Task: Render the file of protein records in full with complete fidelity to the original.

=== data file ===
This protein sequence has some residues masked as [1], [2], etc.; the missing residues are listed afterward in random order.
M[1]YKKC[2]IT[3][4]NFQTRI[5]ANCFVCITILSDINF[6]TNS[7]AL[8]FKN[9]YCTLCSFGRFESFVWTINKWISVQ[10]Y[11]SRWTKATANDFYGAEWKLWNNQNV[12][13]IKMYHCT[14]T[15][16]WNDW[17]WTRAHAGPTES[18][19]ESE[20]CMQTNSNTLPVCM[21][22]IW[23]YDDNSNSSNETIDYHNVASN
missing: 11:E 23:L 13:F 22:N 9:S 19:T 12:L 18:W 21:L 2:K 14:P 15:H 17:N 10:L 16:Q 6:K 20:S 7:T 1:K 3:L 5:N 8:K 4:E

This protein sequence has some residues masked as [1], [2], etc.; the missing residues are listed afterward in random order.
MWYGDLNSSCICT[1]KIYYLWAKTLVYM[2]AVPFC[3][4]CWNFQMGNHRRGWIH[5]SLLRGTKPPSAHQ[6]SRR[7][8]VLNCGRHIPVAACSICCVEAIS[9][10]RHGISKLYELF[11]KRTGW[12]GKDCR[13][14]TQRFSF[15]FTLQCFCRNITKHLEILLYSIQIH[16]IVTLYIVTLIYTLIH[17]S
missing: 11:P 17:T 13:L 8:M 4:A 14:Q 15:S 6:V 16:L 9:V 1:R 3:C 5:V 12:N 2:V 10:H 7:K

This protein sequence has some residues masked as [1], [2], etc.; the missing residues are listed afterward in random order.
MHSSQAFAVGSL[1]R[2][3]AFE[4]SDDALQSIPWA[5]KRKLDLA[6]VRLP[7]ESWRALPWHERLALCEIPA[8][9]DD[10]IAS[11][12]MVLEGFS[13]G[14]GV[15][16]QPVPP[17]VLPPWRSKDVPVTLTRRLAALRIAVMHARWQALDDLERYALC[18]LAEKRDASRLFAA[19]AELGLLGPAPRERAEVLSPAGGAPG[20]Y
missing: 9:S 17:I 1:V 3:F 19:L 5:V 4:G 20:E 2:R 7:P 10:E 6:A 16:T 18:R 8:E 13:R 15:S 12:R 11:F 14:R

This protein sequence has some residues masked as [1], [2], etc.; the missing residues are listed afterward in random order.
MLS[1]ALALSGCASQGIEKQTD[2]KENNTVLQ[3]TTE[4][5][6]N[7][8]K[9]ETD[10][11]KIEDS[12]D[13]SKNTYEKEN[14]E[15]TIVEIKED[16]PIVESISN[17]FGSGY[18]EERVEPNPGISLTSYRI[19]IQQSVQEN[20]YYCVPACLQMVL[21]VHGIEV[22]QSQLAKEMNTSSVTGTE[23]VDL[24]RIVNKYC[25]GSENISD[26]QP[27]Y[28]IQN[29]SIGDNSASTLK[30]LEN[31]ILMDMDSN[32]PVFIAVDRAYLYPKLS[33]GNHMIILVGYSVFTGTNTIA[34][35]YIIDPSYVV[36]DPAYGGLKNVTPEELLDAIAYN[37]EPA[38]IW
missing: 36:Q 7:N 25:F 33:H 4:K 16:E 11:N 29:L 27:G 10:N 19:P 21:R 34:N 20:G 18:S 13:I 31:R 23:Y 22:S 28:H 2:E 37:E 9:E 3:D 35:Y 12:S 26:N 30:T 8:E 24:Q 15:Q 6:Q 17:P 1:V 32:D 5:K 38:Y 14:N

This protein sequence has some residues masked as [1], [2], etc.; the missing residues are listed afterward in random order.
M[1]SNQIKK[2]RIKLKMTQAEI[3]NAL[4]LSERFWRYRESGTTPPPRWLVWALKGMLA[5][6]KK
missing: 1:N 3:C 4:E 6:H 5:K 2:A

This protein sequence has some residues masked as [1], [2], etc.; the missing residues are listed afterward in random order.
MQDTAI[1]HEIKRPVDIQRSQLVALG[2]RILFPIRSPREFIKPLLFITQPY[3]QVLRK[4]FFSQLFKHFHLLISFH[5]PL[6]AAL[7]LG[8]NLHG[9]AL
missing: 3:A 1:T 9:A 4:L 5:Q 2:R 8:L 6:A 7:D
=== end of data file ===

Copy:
This protein sequence has some residues masked as [1], [2], etc.; the missing residues are listed afterward in random order.
M[1]YKKC[2]IT[3][4]NFQTRI[5]ANCFVCITILSDINF[6]TNS[7]AL[8]FKN[9]YCTLCSFGRFESFVWTINKWISVQ[10]Y[11]SRWTKATANDFYGAEWKLWNNQNV[12][13]IKMYHCT[14]T[15][16]WNDW[17]WTRAHAGPTES[18][19]ESE[20]CMQTNSNTLPVCM[21][22]IW[23]YDDNSNSSNETIDYHNVASN
missing: 11:E 23:L 13:F 22:N 9:S 19:T 12:L 18:W 21:L 2:K 14:P 15:H 17:N 10:L 16:Q 6:K 20:S 7:T 1:K 3:L 5:N 8:K 4:E

This protein sequence has some residues masked as [1], [2], etc.; the missing residues are listed afterward in random order.
MWYGDLNSSCICT[1]KIYYLWAKTLVYM[2]AVPFC[3][4]CWNFQMGNHRRGWIH[5]SLLRGTKPPSAHQ[6]SRR[7][8]VLNCGRHIPVAACSICCVEAIS[9][10]RHGISKLYELF[11]KRTGW[12]GKDCR[13][14]TQRFSF[15]FTLQCFCRNITKHLEILLYSIQIH[16]IVTLYIVTLIYTLIH[17]S
missing: 11:P 17:T 13:L 8:M 4:A 14:Q 15:S 6:V 16:L 9:V 1:R 3:C 5:V 12:N 2:V 10:H 7:K

This protein sequence has some residues masked as [1], [2], etc.; the missing residues are listed afterward in random order.
MHSSQAFAVGSL[1]R[2][3]AFE[4]SDDALQSIPWA[5]KRKLDLA[6]VRLP[7]ESWRALPWHERLALCEIPA[8][9]DD[10]IAS[11][12]MVLEGFS[13]G[14]GV[15][16]QPVPP[17]VLPPWRSKDVPVTLTRRLAALRIAVMHARWQALDDLERYALC[18]LAEKRDASRLFAA[19]AELGLLGPAPRERAEVLSPAGGAPG[20]Y
missing: 9:S 17:I 1:V 3:F 19:L 5:V 4:G 20:E 2:R 7:P 10:E 6:A 16:T 18:R 8:E 13:R 15:S 12:R 11:F 14:R

This protein sequence has some residues masked as [1], [2], etc.; the missing residues are listed afterward in random order.
MLS[1]ALALSGCASQGIEKQTD[2]KENNTVLQ[3]TTE[4][5][6]N[7][8]K[9]ETD[10][11]KIEDS[12]D[13]SKNTYEKEN[14]E[15]TIVEIKED[16]PIVESISN[17]FGSGY[18]EERVEPNPGISLTSYRI[19]IQQSVQEN[20]YYCVPACLQMVL[21]VHGIEV[22]QSQLAKEMNTSSVTGTE[23]VDL[24]RIVNKYC[25]GSENISD[26]QP[27]Y[28]IQN[29]SIGDNSASTLK[30]LEN[31]ILMDMDSN[32]PVFIAVDRAYLYPKLS[33]GNHMIILVGYSVFTGTNTIA[34][35]YIIDPSYVV[36]DPAYGGLKNVTPEELLDAIAYN[37]EPA[38]IW
missing: 36:Q 7:N 25:F 33:H 4:K 16:E 11:N 29:L 27:G 10:N 19:P 21:R 34:N 20:G 18:S 13:I 31:R 23:Y 22:S 28:H 2:E 37:E 9:E 3:D 35:Y 12:S 26:N 30:T 8:E 24:Q 15:Q 6:Q 17:P 1:V 32:D 5:K 38:Y 14:N

This protein sequence has some residues masked as [1], [2], etc.; the missing residues are listed afterward in random order.
M[1]SNQIKK[2]RIKLKMTQAEI[3]NAL[4]LSERFWRYRESGTTPPPRWLVWALKGMLA[5][6]KK
missing: 1:N 3:C 4:E 6:H 5:K 2:A

This protein sequence has some residues masked as [1], [2], etc.; the missing residues are listed afterward in random order.
MQDTAI[1]HEIKRPVDIQRSQLVALG[2]RILFPIRSPREFIKPLLFITQPY[3]QVLRK[4]FFSQLFKHFHLLISFH[5]PL[6]AAL[7]LG[8]NLHG[9]AL
missing: 3:A 1:T 9:A 4:L 5:Q 2:R 8:L 6:A 7:D